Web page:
MB Consultancy proposes design for Dubai Medical Innovation Center
The Dubai Medical Innovation Center (DIMC) is a visionary proposal for a research and development facility by MB Consultancy Architecture and Engineering that aims for fostering innovation and collaboration in the development of healthcare services around the world and particularly in the region. The complex is designed as an unconventional facility to accommodate a wide range of research initiatives in many varied disciplines. DMIC provides approximately 100,000 square meters of floor space to accommodate 1,000 scientists and researchers.
The lead architect for this project is Ramy Samir and design team consists of Mohamed Jabaseh Hajar, Isa Isaev, and Sarah Al Sharkawi.
The site is selected next to Rashid Hospital and Dubai Healthcare City, UAE.
Innovative and contemporary architecture is reflected in the building mass that is formed by three distinct buildings. Each building with a uniquely twisted architecture design with connectivity via bridges and a central podium, an underground basement in addition to a sky corridor on the 5th level. With a total height of 10 floors, the building program has been organised vertically to place the common activities at the lower levels, and then privacy and security are increasing as the levels go up. An Educational Hub had been placed with a variety of lecture and seminar rooms on the lower floors, supported by adequate digital libraries, simulators, rejuvenation lounges and fitness areas. In addition to this, there will be an auditorium for 1,000 person capacity with all the required supporting services. The two upper podium levels accommodate all cOPommon research and development facilities in addition to clinical trial rooms. A central atrium is introduced to reinforce the open space effect and permit visual contact between the various levels and the foyer below. The atrium is covered with an elegant skylight that injects the maximum amount of natural light into the heart of the building.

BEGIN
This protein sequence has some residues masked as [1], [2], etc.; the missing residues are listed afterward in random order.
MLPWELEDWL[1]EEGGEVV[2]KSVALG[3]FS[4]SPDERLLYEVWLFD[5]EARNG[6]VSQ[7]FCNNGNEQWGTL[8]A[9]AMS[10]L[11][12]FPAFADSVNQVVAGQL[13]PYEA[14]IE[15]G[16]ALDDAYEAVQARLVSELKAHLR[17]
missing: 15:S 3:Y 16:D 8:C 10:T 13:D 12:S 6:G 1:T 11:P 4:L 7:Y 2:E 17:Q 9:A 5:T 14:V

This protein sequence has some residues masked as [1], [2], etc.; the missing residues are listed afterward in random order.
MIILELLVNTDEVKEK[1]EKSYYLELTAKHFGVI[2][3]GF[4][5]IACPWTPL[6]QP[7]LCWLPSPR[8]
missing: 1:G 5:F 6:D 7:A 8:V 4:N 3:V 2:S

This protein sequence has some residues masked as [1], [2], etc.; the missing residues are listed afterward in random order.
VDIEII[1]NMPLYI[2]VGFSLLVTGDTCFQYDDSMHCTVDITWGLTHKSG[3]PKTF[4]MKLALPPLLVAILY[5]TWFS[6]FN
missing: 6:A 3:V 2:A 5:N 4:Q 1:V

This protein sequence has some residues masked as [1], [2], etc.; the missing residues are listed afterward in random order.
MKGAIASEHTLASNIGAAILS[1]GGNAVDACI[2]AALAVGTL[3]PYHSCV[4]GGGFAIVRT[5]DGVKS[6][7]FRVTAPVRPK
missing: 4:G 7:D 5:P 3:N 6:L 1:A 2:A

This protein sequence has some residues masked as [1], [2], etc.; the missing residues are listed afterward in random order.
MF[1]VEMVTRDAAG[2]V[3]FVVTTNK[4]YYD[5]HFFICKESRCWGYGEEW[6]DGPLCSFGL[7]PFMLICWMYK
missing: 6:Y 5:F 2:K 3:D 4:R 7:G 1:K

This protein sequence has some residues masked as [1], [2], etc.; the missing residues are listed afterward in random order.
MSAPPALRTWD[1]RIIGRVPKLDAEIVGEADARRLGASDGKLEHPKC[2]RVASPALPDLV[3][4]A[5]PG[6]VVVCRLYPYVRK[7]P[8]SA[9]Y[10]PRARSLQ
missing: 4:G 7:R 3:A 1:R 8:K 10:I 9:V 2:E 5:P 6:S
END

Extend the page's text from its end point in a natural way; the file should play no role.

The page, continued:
The organic nature of the exterior translates to the interior to create an intentional and natural flow, promoting innovative workspace solutions; The room layouts are flexible, allowing them to be changed to suit methods of working. They are also highly mobile allowing teams to configure their suites at will; The design aim is to provide a humane, warm environment for working and a security infrastructure to allow for protocols within a research laboratory typesetting. A variety of open meeting areas are provided outside the suites, including required technology, they essentially act as a front porch along the main circulation route. Also embedded within this layer is a series of small meeting rooms and individual think and focus rooms. Through the creation of the natural scenes of the enormous atrium spaces, public and semi-public areas are immersed with natural daylight.
Aiming to be a landmark project, the buildings dynamicity is reflected in a unique way by inclined – twisted volumes, creating spatial tensions and openness with the intervention of light and shadows on the building envelope. Both functional and aesthetic, the facade enhances the performance in terms of energy efficiency as it prevents the facade from overheating during the hot summer months. While the reflective glazed facade improves access to daylight, reduce heat transmission and glare.